Sourcing affordable, nutritious food for their family in urban areas is one of the multiplicity of agriculture-related challenges poor women face in the Pacific Island countries. Growing their own food, and occasionally a little surplus for sale or barter, is a common practice for many urban women. The Rural-Urban continuum is significant in many communities especially because of the small size of the towns and the substantial flow of people between the towns and villages.
This has been clearly identified in the 2012 Literature Review and Annotated Bibliography, published by UN Women, entitled: Rural Pacific Island Women and Agriculture, Evidence, Data and Knowledge in Pacific Island Countries, which states:
“Agricultural production is not limited to women in rural areas, as women in towns and cities may also use available land to cultivate food crops to offset the high costs of purchasing healthy foods. (Barber, 2010; Thaman, 2000; Thaman, Elevitch & Kennedy, 2006)” (p.11)
A large international community of development practitioners has been addressing the related issues with various policy papers and discussion groups. It is based in IFAD's partner FAO. This group is known as Food-for-the-Cities, with specific subgroups, including one which concerns itself with production, known as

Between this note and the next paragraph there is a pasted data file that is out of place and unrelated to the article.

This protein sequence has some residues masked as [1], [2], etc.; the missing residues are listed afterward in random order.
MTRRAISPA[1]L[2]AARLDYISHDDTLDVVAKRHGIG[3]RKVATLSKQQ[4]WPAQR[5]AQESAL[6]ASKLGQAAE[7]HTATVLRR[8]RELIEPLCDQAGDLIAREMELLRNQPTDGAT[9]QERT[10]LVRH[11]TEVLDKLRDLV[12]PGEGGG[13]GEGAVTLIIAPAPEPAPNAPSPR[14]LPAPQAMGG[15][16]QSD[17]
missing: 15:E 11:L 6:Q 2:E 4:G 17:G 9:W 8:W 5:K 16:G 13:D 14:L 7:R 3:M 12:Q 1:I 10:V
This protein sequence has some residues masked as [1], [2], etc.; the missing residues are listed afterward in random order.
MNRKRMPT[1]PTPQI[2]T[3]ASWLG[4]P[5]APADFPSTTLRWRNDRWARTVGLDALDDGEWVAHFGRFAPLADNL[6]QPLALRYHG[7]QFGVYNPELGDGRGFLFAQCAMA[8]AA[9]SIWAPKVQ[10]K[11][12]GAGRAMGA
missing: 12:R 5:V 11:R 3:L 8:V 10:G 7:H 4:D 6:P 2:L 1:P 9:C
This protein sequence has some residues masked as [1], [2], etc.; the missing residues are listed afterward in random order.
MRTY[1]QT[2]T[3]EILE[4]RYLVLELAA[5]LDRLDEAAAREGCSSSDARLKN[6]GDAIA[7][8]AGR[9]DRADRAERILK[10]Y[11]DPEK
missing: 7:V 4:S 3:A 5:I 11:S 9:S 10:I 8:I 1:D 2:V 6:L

Urban and peri urban agriculture (UPA) of Food-for-the-Cities
As identified by them:
"Key issues include: the health and sanitary implications of UPA; the land use dynamics caused by the encroachment of urban areas into agricultural areas; the interdependencies between rural and UPA; the credit and other input constraints of poor urban and periurban farmers; integrated crop and animal production systems; the involvement of women in UPA; and the associated requirements for marketing and distribution."